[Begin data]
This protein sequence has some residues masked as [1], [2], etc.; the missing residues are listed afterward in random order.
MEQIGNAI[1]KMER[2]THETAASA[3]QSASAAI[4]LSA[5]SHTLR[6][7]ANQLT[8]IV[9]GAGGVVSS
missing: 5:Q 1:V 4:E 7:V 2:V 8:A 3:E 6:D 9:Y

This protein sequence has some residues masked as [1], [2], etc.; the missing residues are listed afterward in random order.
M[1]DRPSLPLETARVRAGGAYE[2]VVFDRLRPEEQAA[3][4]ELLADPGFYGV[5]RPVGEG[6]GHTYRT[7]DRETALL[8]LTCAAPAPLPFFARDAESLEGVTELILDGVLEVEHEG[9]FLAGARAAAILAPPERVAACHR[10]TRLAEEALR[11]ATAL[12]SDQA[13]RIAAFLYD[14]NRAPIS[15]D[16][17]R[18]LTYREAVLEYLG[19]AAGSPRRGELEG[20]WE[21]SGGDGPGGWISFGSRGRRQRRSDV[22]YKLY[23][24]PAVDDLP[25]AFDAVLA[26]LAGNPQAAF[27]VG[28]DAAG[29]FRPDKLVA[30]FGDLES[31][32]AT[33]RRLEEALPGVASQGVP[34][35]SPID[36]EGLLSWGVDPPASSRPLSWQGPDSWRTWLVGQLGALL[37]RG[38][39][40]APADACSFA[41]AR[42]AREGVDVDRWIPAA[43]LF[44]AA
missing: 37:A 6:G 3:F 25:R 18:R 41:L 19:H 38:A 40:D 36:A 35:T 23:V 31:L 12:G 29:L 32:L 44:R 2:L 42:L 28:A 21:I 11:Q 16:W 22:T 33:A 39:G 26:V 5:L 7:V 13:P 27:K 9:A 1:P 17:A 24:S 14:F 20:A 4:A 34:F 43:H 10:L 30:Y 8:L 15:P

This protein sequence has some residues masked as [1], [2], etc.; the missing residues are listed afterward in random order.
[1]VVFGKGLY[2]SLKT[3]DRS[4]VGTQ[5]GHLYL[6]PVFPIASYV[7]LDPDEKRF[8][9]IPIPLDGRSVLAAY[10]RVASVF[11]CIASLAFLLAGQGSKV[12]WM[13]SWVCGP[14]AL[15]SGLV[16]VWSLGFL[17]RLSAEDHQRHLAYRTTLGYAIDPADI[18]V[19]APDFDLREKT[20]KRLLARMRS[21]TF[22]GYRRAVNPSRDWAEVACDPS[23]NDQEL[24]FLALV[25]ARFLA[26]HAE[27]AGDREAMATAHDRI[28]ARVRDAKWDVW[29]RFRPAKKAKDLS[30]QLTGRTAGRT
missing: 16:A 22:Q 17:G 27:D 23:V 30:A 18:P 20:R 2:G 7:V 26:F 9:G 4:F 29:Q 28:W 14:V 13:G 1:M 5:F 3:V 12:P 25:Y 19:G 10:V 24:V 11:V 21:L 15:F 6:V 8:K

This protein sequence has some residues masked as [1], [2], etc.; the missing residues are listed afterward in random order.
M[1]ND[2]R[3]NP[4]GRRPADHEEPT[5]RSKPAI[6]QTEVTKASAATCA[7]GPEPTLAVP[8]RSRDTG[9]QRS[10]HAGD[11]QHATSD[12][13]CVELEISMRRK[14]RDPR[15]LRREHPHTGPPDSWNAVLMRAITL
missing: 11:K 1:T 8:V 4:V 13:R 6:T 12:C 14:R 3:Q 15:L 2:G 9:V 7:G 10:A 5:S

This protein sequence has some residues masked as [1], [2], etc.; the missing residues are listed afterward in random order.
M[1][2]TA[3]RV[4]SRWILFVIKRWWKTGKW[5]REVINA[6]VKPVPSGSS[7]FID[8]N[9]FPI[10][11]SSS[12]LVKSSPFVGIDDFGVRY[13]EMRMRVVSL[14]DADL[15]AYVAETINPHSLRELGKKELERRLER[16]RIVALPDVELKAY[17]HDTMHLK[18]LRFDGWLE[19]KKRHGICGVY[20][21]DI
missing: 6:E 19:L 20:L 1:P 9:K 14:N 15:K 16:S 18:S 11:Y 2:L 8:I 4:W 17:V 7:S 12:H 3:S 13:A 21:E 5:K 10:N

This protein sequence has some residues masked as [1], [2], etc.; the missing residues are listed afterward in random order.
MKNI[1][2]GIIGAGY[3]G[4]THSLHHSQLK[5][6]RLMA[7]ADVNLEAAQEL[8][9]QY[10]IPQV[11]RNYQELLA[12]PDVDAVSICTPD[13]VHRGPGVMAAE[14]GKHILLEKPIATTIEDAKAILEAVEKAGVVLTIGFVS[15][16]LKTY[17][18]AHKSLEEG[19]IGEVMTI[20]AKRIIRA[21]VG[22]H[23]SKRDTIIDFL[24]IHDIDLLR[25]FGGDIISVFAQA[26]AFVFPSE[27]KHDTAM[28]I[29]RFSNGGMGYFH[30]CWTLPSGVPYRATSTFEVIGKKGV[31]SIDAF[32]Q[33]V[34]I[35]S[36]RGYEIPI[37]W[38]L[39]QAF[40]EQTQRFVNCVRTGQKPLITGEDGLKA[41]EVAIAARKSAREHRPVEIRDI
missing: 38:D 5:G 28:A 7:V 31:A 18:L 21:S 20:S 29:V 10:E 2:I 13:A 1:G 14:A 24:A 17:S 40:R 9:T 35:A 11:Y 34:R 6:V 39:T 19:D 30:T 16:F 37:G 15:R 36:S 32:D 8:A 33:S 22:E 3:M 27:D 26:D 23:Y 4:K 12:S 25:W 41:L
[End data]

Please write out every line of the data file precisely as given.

This protein sequence has some residues masked as [1], [2], etc.; the missing residues are listed afterward in random order.
MEQIGNAI[1]KMER[2]THETAASA[3]QSASAAI[4]LSA[5]SHTLR[6][7]ANQLT[8]IV[9]GAGGVVSS
missing: 5:Q 1:V 4:E 7:V 2:V 8:A 3:E 6:D 9:Y

This protein sequence has some residues masked as [1], [2], etc.; the missing residues are listed afterward in random order.
M[1]DRPSLPLETARVRAGGAYE[2]VVFDRLRPEEQAA[3][4]ELLADPGFYGV[5]RPVGEG[6]GHTYRT[7]DRETALL[8]LTCAAPAPLPFFARDAESLEGVTELILDGVLEVEHEG[9]FLAGARAAAILAPPERVAACHR[10]TRLAEEALR[11]ATAL[12]SDQA[13]RIAAFLYD[14]NRAPIS[15]D[16][17]R[18]LTYREAVLEYLG[19]AAGSPRRGELEG[20]WE[21]SGGDGPGGWISFGSRGRRQRRSDV[22]YKLY[23][24]PAVDDLP[25]AFDAVLA[26]LAGNPQAAF[27]VG[28]DAAG[29]FRPDKLVA[30]FGDLES[31][32]AT[33]RRLEEALPGVASQGVP[34][35]SPID[36]EGLLSWGVDPPASSRPLSWQGPDSWRTWLVGQLGALL[37]RG[38][39][40]APADACSFA[41]AR[42]AREGVDVDRWIPAA[43]LF[44]AA
missing: 37:A 6:G 3:F 25:R 18:R 41:L 19:H 38:A 40:D 36:A 35:T 23:V 31:L 12:G 29:L 32:L 44:R 2:L 42:L 28:A 21:I 11:Q 16:W 22:T 33:A 39:G 26:V 5:L 7:V 13:P 27:K 9:A 1:P 17:A 24:S 14:F 20:A 4:A 34:F 43:H 10:L 30:Y 8:L 15:P

This protein sequence has some residues masked as [1], [2], etc.; the missing residues are listed afterward in random order.
[1]VVFGKGLY[2]SLKT[3]DRS[4]VGTQ[5]GHLYL[6]PVFPIASYV[7]LDPDEKRF[8][9]IPIPLDGRSVLAAY[10]RVASVF[11]CIASLAFLLAGQGSKV[12]WM[13]SWVCGP[14]AL[15]SGLV[16]VWSLGFL[17]RLSAEDHQRHLAYRTTLGYAIDPADI[18]V[19]APDFDLREKT[20]KRLLARMRS[21]TF[22]GYRRAVNPSRDWAEVACDPS[23]NDQEL[24]FLALV[25]ARFLA[26]HAE[27]AGDREAMATAHDRI[28]ARVRDAKWDVW[29]RFRPAKKAKDLS[30]QLTGRTAGRT
missing: 16:A 22:Q 17:G 27:D 23:V 30:A 18:P 20:R 2:G 7:V 26:F 9:G 4:F 29:Q 28:W 14:V 13:G 1:M 5:F 3:V 12:P 25:Y 19:G 10:V 24:V 11:V 21:L 15:F 6:V 8:K

This protein sequence has some residues masked as [1], [2], etc.; the missing residues are listed afterward in random order.
M[1]ND[2]R[3]NP[4]GRRPADHEEPT[5]RSKPAI[6]QTEVTKASAATCA[7]GPEPTLAVP[8]RSRDTG[9]QRS[10]HAGD[11]QHATSD[12][13]CVELEISMRRK[14]RDPR[15]LRREHPHTGPPDSWNAVLMRAITL
missing: 11:K 1:T 8:V 4:V 13:R 6:T 12:C 14:R 3:Q 15:L 2:G 9:V 7:G 10:A 5:S

This protein sequence has some residues masked as [1], [2], etc.; the missing residues are listed afterward in random order.
M[1][2]TA[3]RV[4]SRWILFVIKRWWKTGKW[5]REVINA[6]VKPVPSGSS[7]FID[8]N[9]FPI[10][11]SSS[12]LVKSSPFVGIDDFGVRY[13]EMRMRVVSL[14]DADL[15]AYVAETINPHSLRELGKKELERRLER[16]RIVALPDVELKAY[17]HDTMHLK[18]LRFDGWLE[19]KKRHGICGVY[20][21]DI
missing: 6:E 19:L 20:L 1:P 9:K 14:N 15:K 16:S 18:S 11:Y 2:L 8:I 4:W 17:V 7:S 12:H 3:S 13:A 21:E 5:K 10:N

This protein sequence has some residues masked as [1], [2], etc.; the missing residues are listed afterward in random order.
MKNI[1][2]GIIGAGY[3]G[4]THSLHHSQLK[5][6]RLMA[7]ADVNLEAAQEL[8][9]QY[10]IPQV[11]RNYQELLA[12]PDVDAVSICTPD[13]VHRGPGVMAAE[14]GKHILLEKPIATTIEDAKAILEAVEKAGVVLTIGFVS[15][16]LKTY[17][18]AHKSLEEG[19]IGEVMTI[20]AKRIIRA[21]VG[22]H[23]SKRDTIIDFL[24]IHDIDLLR[25]FGGDIISVFAQA[26]AFVFPSE[27]KHDTAM[28]I[29]RFSNGGMGYFH[30]CWTLPSGVPYRATSTFEVIGKKGV[31]SIDAF[32]Q[33]V[34]I[35]S[36]RGYEIPI[37]W[38]L[39]QAF[40]EQTQRFVNCVRTGQKPLITGEDGLKA[41]EVAIAARKSAREHRPVEIRDI
missing: 38:D 5:G 28:A 7:V 31:A 18:L 21:S 20:S 29:V 10:E 2:I 13:A 1:G 14:A 24:A 17:S 40:R 9:T 35:A 11:Y 34:R 6:V 39:T 19:D 30:T 16:F 37:G 15:R 36:S 32:D 8:A 33:S 22:E 3:M 27:D 26:D 23:Y 4:K 12:S 25:W 41:L